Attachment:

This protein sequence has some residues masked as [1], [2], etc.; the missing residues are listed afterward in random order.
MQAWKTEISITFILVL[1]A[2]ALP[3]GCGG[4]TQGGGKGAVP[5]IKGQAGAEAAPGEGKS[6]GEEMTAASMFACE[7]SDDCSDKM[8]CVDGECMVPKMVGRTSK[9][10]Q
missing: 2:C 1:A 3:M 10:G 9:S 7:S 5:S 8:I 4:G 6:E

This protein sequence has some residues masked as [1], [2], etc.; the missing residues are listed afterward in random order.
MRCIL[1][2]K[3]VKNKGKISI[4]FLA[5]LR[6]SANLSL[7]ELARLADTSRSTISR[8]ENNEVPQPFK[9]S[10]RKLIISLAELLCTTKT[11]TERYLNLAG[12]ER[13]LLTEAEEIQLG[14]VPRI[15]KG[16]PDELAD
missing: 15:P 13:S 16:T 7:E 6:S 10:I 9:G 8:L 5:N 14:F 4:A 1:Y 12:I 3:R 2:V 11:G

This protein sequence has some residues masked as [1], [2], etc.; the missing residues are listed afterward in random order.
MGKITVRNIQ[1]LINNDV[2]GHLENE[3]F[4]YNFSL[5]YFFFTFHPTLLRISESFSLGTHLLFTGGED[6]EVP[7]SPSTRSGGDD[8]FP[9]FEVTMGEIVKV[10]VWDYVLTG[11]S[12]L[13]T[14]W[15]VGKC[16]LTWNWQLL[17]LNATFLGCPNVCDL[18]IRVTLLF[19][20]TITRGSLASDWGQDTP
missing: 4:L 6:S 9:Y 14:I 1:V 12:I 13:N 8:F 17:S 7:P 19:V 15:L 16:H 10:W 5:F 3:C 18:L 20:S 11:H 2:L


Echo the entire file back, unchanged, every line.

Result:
This protein sequence has some residues masked as [1], [2], etc.; the missing residues are listed afterward in random order.
MQAWKTEISITFILVL[1]A[2]ALP[3]GCGG[4]TQGGGKGAVP[5]IKGQAGAEAAPGEGKS[6]GEEMTAASMFACE[7]SDDCSDKM[8]CVDGECMVPKMVGRTSK[9][10]Q
missing: 2:C 1:A 3:M 10:G 9:S 7:S 5:S 8:I 4:G 6:E

This protein sequence has some residues masked as [1], [2], etc.; the missing residues are listed afterward in random order.
MRCIL[1][2]K[3]VKNKGKISI[4]FLA[5]LR[6]SANLSL[7]ELARLADTSRSTISR[8]ENNEVPQPFK[9]S[10]RKLIISLAELLCTTKT[11]TERYLNLAG[12]ER[13]LLTEAEEIQLG[14]VPRI[15]KG[16]PDELAD
missing: 15:P 13:S 16:T 7:E 6:S 10:I 9:G 8:L 5:N 14:F 4:A 1:Y 12:I 3:R 2:V 11:G

This protein sequence has some residues masked as [1], [2], etc.; the missing residues are listed afterward in random order.
MGKITVRNIQ[1]LINNDV[2]GHLENE[3]F[4]YNFSL[5]YFFFTFHPTLLRISESFSLGTHLLFTGGED[6]EVP[7]SPSTRSGGDD[8]FP[9]FEVTMGEIVKV[10]VWDYVLTG[11]S[12]L[13]T[14]W[15]VGKC[16]LTWNWQLL[17]LNATFLGCPNVCDL[18]IRVTLLF[19][20]TITRGSLASDWGQDTP
missing: 4:L 6:S 9:Y 14:I 1:V 12:I 13:N 8:F 17:S 7:P 19:V 15:L 16:H 10:W 5:F 3:C 18:L 20:S 11:H 2:L